Paul Deng Kur is from South Sudan, but now lives in Minnesota. He is an author and holds two advanced degrees, but neither are relevant to his current occupation, driving for Lyft and Uber. Although the coronavirus pandemic has hurt the ride share industry, he isn’t scared of COVID-19. He grew up with a different threshold of fear.
“I am scared of two things: lions and snakes,” says Kur.
That’s because Kur was one of countless Lost Boys who endured treacherous nights in the Sudanese jungle, a bloody civil war, and the displacement of his family. KFAI’s Britt Aamodt spoke with Kur about his journey to the US, the power of stories, and the day a suicidal passenger slid into his backseat. Listen:
There’ s something about two strangers cut off from the world in a moving car that invites intimacy. As a ride share driver, Paul Deng Kur had heard hundreds of stories.
One particular passenger had a weight to get off his chest.
After George Floyd was killed by a white police officer at the end of May, a wave a vandalism swept into Minneapolis. This passenger’s business had been among those destroyed.
“He told me he wanted to take his life. He feel like loser,” said Kur.
After the two arrived at their destination, Kur shut off his driver app and put the car in park.
“Just to talk to him. We talked nearly two hours.”
The passenger shared his hopelessness around losing his business and Kur shared his own story of loss.
“I have seen so many people die… I tell him I am Lost Boy. Many don’t know what Lost Boy is,” said Kur.
Kur became a Lost Boy in 1987, four years into the Second Sudanese Civil War when Sudan’s government bombed Kur’s village in the south, believing it was supplying the rebels with food and protection.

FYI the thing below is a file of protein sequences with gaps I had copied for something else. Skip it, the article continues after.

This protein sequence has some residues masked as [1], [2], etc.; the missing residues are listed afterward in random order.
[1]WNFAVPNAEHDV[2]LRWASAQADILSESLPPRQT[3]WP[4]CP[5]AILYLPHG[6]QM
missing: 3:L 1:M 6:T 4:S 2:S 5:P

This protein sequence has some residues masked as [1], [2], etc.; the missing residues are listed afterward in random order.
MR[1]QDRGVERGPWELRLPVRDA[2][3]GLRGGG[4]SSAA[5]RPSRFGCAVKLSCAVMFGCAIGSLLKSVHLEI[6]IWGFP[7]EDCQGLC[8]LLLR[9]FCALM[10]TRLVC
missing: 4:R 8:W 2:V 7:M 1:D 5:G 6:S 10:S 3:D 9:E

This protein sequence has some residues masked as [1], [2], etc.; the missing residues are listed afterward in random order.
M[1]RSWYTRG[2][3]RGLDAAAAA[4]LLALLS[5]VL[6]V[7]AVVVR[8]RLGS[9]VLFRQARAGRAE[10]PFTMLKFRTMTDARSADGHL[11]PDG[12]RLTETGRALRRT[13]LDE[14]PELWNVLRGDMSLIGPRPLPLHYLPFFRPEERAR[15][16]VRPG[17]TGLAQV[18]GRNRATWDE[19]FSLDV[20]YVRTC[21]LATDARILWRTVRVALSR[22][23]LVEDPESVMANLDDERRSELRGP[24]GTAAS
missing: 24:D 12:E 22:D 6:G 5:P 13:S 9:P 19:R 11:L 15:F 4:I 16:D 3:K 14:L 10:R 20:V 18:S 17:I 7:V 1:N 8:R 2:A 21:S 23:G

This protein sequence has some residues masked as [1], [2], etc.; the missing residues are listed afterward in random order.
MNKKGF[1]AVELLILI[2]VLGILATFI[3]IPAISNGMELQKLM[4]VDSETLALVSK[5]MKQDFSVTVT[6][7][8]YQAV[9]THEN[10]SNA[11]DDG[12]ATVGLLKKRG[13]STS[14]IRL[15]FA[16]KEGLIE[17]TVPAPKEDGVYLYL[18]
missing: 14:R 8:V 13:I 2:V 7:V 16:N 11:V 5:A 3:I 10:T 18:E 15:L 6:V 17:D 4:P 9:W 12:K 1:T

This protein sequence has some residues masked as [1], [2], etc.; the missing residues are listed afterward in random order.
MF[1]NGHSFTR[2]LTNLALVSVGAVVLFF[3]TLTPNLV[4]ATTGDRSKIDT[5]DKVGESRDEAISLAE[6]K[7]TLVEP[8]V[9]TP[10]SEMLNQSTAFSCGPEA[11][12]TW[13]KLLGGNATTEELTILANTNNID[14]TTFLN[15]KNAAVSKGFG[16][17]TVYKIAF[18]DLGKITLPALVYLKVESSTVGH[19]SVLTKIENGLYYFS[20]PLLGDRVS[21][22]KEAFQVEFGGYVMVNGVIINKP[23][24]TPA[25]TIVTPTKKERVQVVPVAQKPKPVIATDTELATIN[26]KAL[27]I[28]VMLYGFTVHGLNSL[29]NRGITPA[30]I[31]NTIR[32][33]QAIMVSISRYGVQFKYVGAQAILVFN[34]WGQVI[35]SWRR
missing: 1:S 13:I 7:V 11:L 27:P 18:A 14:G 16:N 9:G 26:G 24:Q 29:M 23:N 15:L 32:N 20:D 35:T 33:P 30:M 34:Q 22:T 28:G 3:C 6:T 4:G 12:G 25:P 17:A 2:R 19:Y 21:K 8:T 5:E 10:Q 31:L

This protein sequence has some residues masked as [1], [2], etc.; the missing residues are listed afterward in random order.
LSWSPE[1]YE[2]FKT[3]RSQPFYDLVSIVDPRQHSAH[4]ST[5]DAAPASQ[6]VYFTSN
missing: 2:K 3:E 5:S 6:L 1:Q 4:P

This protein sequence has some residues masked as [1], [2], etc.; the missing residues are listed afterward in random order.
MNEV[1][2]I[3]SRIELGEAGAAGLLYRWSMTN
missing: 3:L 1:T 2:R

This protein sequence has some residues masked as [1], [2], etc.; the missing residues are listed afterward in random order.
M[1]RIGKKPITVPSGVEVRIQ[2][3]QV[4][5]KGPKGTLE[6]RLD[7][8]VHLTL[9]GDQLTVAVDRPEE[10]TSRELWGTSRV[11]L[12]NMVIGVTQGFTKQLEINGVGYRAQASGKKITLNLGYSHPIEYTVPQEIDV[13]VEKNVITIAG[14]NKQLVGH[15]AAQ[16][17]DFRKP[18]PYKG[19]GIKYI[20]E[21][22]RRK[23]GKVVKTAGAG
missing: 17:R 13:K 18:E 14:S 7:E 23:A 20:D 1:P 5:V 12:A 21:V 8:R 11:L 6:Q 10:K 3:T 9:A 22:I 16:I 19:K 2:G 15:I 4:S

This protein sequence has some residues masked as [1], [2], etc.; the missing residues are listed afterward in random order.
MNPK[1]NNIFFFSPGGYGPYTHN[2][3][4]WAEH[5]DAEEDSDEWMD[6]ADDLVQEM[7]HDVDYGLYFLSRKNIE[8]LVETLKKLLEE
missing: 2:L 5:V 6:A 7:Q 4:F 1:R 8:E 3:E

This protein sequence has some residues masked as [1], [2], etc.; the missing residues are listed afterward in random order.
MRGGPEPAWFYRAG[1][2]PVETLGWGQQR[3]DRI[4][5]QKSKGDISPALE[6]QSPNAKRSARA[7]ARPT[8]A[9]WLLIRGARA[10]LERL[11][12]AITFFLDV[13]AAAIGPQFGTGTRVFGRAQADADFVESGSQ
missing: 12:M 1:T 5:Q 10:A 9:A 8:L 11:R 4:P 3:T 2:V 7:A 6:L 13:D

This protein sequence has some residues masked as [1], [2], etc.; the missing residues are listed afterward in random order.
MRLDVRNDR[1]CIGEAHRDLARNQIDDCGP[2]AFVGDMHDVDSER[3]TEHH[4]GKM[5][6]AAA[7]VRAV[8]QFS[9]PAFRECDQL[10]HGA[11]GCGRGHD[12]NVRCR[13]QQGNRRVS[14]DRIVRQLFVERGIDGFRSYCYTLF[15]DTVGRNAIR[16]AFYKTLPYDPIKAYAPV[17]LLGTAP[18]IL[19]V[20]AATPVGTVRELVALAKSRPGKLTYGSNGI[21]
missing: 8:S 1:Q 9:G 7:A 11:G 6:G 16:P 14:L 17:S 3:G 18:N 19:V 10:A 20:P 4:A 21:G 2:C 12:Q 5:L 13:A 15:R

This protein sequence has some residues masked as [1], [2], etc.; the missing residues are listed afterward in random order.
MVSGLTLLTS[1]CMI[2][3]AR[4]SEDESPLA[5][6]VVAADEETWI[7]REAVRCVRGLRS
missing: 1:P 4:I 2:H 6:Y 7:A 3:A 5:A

Kur escaped the bombing only because he, like many South Sudanese boys, was in the pasture looking after livestock. And like most of those boys, when he returned to the smoking ruin that had been his home, he couldn’t find his family. They were gone. Fled somewhere. Or dead.
This happened village after village, leaving behind numberless young boys and some girls with no homes or families. They were told to walk east to a refugee camp in Ethiopia.
Suddenly there was a line of Lost Boys and Girls, miles long, all marching east on foot. Kur was five years old.
After spending time in refugee camps and later as a soldier, Kur, then nineteen, and nearly 4,000 Lost Boys got an offer that was hard to turn down: a ticket to America, which despite its divisions, was at least not embroiled in armed civil war.
Kur ended up in Pittsburgh, where he pursued college, eventually earning advanced degrees in the fields of education and leadership. It was difficult to relive the memories, but he sat down at a keyboard and, little by little, began to tell the story of his life as a Lost Boy.
“I deleted it so many times. When you write something you have to review it and with reviewing it, it get to me. Affect my sleeping,” says Kur.
Even though he deleted the manuscript and started over, he eventually self-published the memoir called Out of the Impossible: The Hope of the Lost Boy.
It was these stories of hardship and hope that he shared with that ride share passenger. The two have since reconnected, the passenger sharing later that Kur’s stories had helped.
Kur is thirty-eight now. He has not seen his mother, except through a device, in thirty-three years. And he still wants to put his master’s degrees to use, opening a school in his village back home in South Sudan.
“But one of reason I am here is hope,” says Kur. “You hope tomorrow will never be the same.”
Paul Deng Kur’s book Out of the Impossible: The Hope of the Lost Boy can be found of Amazon. Support for MinneCulture on KFAI comes from the Minnesota Arts and Cultural Heritage Fund. Illustration by Ryan Dawes.